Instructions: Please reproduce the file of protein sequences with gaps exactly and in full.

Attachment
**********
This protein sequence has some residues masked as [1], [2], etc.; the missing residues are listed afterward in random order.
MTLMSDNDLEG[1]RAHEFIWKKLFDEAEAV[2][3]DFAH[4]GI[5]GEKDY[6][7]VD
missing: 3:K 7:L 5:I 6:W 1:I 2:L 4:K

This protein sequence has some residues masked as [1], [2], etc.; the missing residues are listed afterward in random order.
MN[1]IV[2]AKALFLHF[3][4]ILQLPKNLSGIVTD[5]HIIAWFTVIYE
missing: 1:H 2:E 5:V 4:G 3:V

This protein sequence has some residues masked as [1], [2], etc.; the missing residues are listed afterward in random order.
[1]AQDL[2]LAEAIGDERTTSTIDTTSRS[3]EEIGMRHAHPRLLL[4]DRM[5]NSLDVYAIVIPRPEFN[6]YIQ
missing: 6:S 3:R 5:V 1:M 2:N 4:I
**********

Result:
This protein sequence has some residues masked as [1], [2], etc.; the missing residues are listed afterward in random order.
MTLMSDNDLEG[1]RAHEFIWKKLFDEAEAV[2][3]DFAH[4]GI[5]GEKDY[6][7]VD
missing: 3:K 7:L 5:I 6:W 1:I 2:L 4:K

This protein sequence has some residues masked as [1], [2], etc.; the missing residues are listed afterward in random order.
MN[1]IV[2]AKALFLHF[3][4]ILQLPKNLSGIVTD[5]HIIAWFTVIYE
missing: 1:H 2:E 5:V 4:G 3:V

This protein sequence has some residues masked as [1], [2], etc.; the missing residues are listed afterward in random order.
[1]AQDL[2]LAEAIGDERTTSTIDTTSRS[3]EEIGMRHAHPRLLL[4]DRM[5]NSLDVYAIVIPRPEFN[6]YIQ
missing: 6:S 3:R 5:V 1:M 2:N 4:I